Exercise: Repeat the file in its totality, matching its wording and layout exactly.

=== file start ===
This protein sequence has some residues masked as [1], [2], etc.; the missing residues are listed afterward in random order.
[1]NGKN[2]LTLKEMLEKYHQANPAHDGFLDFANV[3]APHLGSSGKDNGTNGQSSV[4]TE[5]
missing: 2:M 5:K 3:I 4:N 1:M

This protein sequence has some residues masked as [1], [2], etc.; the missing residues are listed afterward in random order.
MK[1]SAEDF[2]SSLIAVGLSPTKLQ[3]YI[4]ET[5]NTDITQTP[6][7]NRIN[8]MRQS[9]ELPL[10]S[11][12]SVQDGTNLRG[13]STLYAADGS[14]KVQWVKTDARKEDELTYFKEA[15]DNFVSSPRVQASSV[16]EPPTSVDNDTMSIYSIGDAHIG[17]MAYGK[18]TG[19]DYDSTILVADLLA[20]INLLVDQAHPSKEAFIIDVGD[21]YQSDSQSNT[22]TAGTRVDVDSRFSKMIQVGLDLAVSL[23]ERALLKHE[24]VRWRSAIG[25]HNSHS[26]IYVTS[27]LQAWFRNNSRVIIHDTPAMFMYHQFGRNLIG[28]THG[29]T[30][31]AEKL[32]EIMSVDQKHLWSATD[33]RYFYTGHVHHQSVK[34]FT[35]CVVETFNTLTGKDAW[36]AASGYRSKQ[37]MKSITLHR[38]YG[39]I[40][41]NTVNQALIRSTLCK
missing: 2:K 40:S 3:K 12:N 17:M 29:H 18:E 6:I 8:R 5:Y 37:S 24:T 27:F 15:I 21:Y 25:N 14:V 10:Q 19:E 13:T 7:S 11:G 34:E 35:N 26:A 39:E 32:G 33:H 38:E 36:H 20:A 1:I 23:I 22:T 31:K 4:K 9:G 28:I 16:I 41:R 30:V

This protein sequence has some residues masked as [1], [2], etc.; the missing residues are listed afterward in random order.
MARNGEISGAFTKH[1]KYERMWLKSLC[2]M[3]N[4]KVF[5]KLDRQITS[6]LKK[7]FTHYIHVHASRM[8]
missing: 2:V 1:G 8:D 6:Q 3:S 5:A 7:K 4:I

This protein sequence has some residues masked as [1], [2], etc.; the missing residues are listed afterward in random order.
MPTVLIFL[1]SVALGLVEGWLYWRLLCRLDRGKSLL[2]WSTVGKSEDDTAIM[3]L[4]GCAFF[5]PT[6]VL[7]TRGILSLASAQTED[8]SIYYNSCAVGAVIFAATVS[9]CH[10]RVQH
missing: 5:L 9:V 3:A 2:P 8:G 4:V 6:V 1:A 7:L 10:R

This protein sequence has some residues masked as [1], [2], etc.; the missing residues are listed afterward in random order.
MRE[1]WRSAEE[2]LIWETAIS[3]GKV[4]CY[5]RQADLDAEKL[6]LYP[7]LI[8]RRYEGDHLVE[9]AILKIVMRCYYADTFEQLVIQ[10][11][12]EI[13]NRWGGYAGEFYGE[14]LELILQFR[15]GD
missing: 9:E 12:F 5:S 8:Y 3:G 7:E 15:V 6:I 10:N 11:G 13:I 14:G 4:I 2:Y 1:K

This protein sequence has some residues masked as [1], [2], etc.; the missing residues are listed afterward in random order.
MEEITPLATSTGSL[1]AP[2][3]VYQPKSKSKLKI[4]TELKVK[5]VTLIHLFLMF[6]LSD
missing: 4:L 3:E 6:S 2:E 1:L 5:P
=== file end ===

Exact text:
This protein sequence has some residues masked as [1], [2], etc.; the missing residues are listed afterward in random order.
[1]NGKN[2]LTLKEMLEKYHQANPAHDGFLDFANV[3]APHLGSSGKDNGTNGQSSV[4]TE[5]
missing: 2:M 5:K 3:I 4:N 1:M

This protein sequence has some residues masked as [1], [2], etc.; the missing residues are listed afterward in random order.
MK[1]SAEDF[2]SSLIAVGLSPTKLQ[3]YI[4]ET[5]NTDITQTP[6][7]NRIN[8]MRQS[9]ELPL[10]S[11][12]SVQDGTNLRG[13]STLYAADGS[14]KVQWVKTDARKEDELTYFKEA[15]DNFVSSPRVQASSV[16]EPPTSVDNDTMSIYSIGDAHIG[17]MAYGK[18]TG[19]DYDSTILVADLLA[20]INLLVDQAHPSKEAFIIDVGD[21]YQSDSQSNT[22]TAGTRVDVDSRFSKMIQVGLDLAVSL[23]ERALLKHE[24]VRWRSAIG[25]HNSHS[26]IYVTS[27]LQAWFRNNSRVIIHDTPAMFMYHQFGRNLIG[28]THG[29]T[30][31]AEKL[32]EIMSVDQKHLWSATD[33]RYFYTGHVHHQSVK[34]FT[35]CVVETFNTLTGKDAW[36]AASGYRSKQ[37]MKSITLHR[38]YG[39]I[40][41]NTVNQALIRSTLCK
missing: 2:K 40:S 3:K 12:N 17:M 29:H 18:E 6:I 8:R 5:Y 37:S 24:T 27:F 15:I 21:Y 25:N 14:V 10:Q 19:E 13:T 7:S 11:G 34:E 35:N 26:A 39:E 32:G 33:H 38:E 36:H 20:A 1:I 23:I 22:T 31:K 4:K 9:G 28:I 16:I 41:R 30:V

This protein sequence has some residues masked as [1], [2], etc.; the missing residues are listed afterward in random order.
MARNGEISGAFTKH[1]KYERMWLKSLC[2]M[3]N[4]KVF[5]KLDRQITS[6]LKK[7]FTHYIHVHASRM[8]
missing: 2:V 1:G 8:D 6:Q 3:S 5:A 7:K 4:I

This protein sequence has some residues masked as [1], [2], etc.; the missing residues are listed afterward in random order.
MPTVLIFL[1]SVALGLVEGWLYWRLLCRLDRGKSLL[2]WSTVGKSEDDTAIM[3]L[4]GCAFF[5]PT[6]VL[7]TRGILSLASAQTED[8]SIYYNSCAVGAVIFAATVS[9]CH[10]RVQH
missing: 5:L 9:V 3:A 2:P 8:G 4:V 6:V 1:A 7:L 10:R

This protein sequence has some residues masked as [1], [2], etc.; the missing residues are listed afterward in random order.
MRE[1]WRSAEE[2]LIWETAIS[3]GKV[4]CY[5]RQADLDAEKL[6]LYP[7]LI[8]RRYEGDHLVE[9]AILKIVMRCYYADTFEQLVIQ[10][11][12]EI[13]NRWGGYAGEFYGE[14]LELILQFR[15]GD
missing: 9:E 12:F 5:S 8:Y 3:G 7:E 15:V 6:I 10:N 11:G 13:I 14:G 4:I 2:Y 1:K

This protein sequence has some residues masked as [1], [2], etc.; the missing residues are listed afterward in random order.
MEEITPLATSTGSL[1]AP[2][3]VYQPKSKSKLKI[4]TELKVK[5]VTLIHLFLMF[6]LSD
missing: 4:L 3:E 6:S 2:E 1:L 5:P